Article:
Etiquette in Africa


Etiquette in Africa

As expectations regarding good manners differ from person to person and vary according to each situation, no treatise on the rules of etiquette nor any list of faux pas can ever be complete. As the perception of behaviors and actions vary, intercultural competence is essential. However, a lack of knowledge about customs and expectations within African cultures can make even the best intentioned person seem rude, selfish, or worse.

Generalizations

Although Africa represents an enormous expanse of geography with an incalculable amount of cultures and customs, noting the following points of etiquette can be useful when dealing with people around the world who have been raised according to African traditions:

Expectations

*Many travelers to Africa find their expectations about social life dashed by the realities of much of the continent. In many regions, schedules for such things as trains and buses should be regarded with skepticism. When one enters a taxi, even the expectation that the vehicle can make it to the destination without breaking down might be overly optimistic, never mind believing the driver’s claim that he knows of the destination. [ [http://www.virtualtourist.com/travel/Africa/Transportation-Africa-BR-1.html Virtual Tourist] ] Many Africans are remarkably resilient in dealing with these realities. Allowing oneself to become angry can be a breach of etiquette that alienates the people upon whose assistance one must depend.
*On the other hand, life in places such as South Africa is more akin to that of places like the United States than uninformed people might realize. As was the case in the United States and Australia, Europeans established their culture in Africa centuries ago and it has largely replaced indigenous culture in many regions. Suggesting that an inhabitant of Johannesburg, South Africa or Nairobi, Kenya comes from a remote region or should worry about lion attacks on the way to work would almost certainly be an unwelcomed breach of etiquette.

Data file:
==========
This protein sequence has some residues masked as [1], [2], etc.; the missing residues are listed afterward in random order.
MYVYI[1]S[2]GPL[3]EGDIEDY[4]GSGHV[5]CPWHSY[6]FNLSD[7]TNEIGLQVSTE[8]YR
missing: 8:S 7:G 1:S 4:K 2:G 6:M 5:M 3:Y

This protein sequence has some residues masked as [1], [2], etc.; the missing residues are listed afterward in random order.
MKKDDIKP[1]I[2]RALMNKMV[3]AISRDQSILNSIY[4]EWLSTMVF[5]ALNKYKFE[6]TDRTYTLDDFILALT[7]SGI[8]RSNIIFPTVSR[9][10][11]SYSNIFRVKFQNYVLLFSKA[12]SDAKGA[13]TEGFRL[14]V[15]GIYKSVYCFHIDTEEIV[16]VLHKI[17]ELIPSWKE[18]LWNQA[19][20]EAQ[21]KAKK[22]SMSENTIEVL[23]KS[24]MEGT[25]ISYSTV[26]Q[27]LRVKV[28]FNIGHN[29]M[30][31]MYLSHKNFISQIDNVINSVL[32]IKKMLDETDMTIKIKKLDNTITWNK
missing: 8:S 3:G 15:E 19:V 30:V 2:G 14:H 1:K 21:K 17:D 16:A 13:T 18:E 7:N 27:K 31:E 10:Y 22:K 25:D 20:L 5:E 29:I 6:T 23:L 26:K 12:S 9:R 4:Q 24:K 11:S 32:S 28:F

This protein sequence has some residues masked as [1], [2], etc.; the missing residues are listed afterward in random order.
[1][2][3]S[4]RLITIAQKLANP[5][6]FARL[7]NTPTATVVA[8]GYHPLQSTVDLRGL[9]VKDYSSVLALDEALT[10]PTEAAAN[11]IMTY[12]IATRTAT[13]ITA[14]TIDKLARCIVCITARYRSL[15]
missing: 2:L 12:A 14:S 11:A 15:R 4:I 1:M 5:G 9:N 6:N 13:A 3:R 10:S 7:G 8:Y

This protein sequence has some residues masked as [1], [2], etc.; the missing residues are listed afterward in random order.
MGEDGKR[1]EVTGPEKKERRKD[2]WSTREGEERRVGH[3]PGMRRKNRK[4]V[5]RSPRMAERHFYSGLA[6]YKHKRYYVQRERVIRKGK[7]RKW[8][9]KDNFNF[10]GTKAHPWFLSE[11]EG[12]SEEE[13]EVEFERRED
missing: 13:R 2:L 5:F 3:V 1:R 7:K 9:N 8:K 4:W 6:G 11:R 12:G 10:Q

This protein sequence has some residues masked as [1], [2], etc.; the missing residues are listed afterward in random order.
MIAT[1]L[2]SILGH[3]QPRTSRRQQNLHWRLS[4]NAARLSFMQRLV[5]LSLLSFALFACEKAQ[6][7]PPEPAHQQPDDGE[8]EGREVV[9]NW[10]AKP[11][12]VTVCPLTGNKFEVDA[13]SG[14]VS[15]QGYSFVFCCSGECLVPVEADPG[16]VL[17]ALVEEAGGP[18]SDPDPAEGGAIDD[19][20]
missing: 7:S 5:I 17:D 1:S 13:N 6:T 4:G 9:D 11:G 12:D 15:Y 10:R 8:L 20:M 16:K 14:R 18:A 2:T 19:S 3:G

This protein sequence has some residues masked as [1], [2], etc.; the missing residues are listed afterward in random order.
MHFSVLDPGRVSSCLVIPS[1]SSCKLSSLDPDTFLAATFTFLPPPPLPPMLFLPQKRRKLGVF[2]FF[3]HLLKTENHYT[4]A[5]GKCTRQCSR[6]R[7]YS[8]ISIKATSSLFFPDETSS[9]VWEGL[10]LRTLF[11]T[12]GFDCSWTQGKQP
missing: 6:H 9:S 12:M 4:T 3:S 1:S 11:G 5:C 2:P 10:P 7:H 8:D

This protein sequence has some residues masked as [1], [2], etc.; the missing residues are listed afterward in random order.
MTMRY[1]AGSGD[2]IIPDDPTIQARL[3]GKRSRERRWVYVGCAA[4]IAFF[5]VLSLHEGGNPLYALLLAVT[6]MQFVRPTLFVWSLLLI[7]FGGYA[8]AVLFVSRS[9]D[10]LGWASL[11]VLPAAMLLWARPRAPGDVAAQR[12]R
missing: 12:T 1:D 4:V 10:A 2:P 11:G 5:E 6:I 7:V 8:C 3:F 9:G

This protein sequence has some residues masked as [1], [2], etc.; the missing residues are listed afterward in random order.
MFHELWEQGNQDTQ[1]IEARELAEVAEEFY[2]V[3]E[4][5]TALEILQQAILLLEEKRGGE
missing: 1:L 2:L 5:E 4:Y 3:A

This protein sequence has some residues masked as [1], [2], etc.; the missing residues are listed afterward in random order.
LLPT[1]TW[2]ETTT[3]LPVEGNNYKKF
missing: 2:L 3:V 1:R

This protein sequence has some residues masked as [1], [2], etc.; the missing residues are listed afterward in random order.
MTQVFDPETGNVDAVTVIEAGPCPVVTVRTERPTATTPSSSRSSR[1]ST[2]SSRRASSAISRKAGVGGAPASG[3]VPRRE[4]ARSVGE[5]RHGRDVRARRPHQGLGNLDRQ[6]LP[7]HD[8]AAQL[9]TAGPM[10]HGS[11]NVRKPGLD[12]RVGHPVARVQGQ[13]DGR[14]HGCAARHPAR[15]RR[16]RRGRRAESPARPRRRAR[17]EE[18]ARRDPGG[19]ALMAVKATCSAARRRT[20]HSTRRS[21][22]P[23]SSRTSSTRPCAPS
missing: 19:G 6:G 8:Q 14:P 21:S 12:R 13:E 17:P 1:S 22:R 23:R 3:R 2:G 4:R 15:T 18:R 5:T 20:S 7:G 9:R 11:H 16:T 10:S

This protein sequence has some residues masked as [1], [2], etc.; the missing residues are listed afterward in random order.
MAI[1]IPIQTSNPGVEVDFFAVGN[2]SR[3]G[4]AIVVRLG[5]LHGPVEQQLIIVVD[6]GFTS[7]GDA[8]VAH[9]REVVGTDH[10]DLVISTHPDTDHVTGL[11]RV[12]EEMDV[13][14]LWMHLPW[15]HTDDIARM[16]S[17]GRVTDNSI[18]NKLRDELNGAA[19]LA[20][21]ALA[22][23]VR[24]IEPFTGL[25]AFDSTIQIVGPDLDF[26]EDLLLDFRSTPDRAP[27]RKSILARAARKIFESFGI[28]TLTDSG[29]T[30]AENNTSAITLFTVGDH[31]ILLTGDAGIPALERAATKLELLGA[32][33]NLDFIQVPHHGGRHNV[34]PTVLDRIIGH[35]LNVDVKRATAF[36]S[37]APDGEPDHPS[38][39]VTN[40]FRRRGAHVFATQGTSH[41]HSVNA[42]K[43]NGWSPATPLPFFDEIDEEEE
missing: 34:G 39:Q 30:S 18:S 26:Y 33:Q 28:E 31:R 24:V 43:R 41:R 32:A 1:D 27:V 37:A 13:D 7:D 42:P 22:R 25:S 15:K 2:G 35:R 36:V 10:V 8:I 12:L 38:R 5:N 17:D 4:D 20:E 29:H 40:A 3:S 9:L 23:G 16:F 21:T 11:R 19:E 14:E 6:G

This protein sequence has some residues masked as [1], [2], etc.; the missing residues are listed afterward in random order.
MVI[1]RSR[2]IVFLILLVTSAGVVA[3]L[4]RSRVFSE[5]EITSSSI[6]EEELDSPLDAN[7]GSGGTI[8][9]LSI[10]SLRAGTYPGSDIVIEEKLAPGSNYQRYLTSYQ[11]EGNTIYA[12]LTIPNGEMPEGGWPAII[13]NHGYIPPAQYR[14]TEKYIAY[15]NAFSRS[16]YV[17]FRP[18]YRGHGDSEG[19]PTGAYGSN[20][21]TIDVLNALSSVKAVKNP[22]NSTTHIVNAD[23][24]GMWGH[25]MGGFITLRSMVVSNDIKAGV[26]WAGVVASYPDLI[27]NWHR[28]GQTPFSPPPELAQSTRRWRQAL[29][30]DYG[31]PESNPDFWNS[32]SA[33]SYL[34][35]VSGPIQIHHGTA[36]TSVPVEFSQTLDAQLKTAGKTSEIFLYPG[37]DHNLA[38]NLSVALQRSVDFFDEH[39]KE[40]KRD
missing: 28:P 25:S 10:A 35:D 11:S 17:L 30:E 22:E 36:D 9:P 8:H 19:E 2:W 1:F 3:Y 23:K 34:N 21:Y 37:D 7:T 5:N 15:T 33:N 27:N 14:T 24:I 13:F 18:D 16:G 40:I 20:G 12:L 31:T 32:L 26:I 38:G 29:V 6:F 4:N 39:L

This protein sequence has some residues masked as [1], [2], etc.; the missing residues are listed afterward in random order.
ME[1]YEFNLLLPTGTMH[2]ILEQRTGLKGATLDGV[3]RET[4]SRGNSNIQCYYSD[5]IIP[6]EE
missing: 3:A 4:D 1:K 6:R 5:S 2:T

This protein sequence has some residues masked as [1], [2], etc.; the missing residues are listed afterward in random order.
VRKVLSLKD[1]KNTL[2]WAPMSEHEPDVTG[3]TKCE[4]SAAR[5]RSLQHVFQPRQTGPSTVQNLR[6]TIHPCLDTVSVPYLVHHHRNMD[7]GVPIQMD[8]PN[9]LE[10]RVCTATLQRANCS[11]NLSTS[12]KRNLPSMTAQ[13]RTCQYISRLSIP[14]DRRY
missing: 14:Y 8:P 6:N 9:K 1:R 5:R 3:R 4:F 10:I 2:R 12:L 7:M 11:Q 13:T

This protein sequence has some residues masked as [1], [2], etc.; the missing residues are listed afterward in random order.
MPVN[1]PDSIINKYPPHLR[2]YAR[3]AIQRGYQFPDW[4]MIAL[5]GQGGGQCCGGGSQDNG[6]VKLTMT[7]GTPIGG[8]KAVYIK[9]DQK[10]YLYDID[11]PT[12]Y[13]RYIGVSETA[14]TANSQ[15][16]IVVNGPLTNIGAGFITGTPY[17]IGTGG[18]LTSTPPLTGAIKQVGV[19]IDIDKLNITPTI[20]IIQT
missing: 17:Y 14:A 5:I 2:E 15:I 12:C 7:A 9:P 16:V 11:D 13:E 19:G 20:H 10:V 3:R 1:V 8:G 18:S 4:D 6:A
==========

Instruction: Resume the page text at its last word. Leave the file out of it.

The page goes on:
Islam

A number of countries in Africa have many traditions based in Islam and share values with other parts of the Muslim world. As such, guidelines regarding etiquette in the Middle East are often applicable to these places. This holds especially true in Muslim majority countries which include many of the West African nations such as Senegal, Chad and Mali. Even though most people would consider themselves as Muslim, many mix it with local animism. Animism is based on the belief that natural objects and idols or fetishes have magical power. Many, whatever their religious adherence, to some extent believe in supernatural forces and that certain people, primarily doctors, herbalists, diviners, or marabouts (religious figures) have the power to utilise these forces. It is common to see people wearing amulets (called “gris-gris”) around their waist, neck, arms, or legs. People consult with diviners or marabouts to protect themselves against evil spirits, to improve their financial status or bring them love, to cure chronic illnesses, to settle disputes, or to place a curse on another person. [ [http://www.kwintessential.co.uk/resources/global-etiquette/senegal.html Senegal - Etiquette and Customs] ]

Luck

Certain customs regarding good and bad luck are important to many Africans. Although these might be regarded as superstitions by some, these customs are often tied to religious traditions and are an important part of certain belief systems, even among well-educated folk and affluent sectors of society. They should be respected accordingly.

Tribal and ethnic groups

Africa is home to innumerable tribes, ethnic and social groups, some representing very large populations consisting of millions of people, others are smaller groups of a few thousand. The political map of Africa bears little resemblance to the "cultural map" of Africa, and national borders often cross through territories of people who consider themselves unified. Many Africans identify more closely as a member of a given ethnic or linguistic group than as a member of the nation in which they were born and hold citizenship. Accordingly:
*Oppugning someone's ethnic identity through ignorance or deliberate intention can be a grievous breach of etiquette. Africans themselves may engage in vicious slander along these ethnic lines, even between ethnic distinctions which seem trivial to an outsider, so tread carefully.
*Adoption of a "Western lifestyle" has little to do with a person's affinity with their ethnic group. A lawyer in a three-piece suit en route to London, able to converse in Afrikaans and English, may also be a native speaker of Zulu and as proud and assured of his specific ethnic identity as the Welshman sitting next to him is of his own.
*Conversely, pride in tribal identity means that wearing traditional dress does not necessarily indicate a lack of education or an unfamiliarity with the ways of the world. A man dressed in traditional Maasai attire may have been educated at a university in Canada.
*As many Africans self-identify in terms of tribal or linguistic identity, Black people who visit from other parts of the world expecting to be accepted with a feeling of affinity may be disappointed. Acting on a naïve assumption about such a reception may offend the very people whom one hoped to feel kinship with.

See also

*Africa
*Culture of Africa
*Etiquette in Asia
*Etiquette in Australia and New Zealand
*Etiquette in Canada and the United States
*Etiquette in Europe
*Etiquette in Latin America
*Etiquette in the Middle East
*Worldwide etiquette

References


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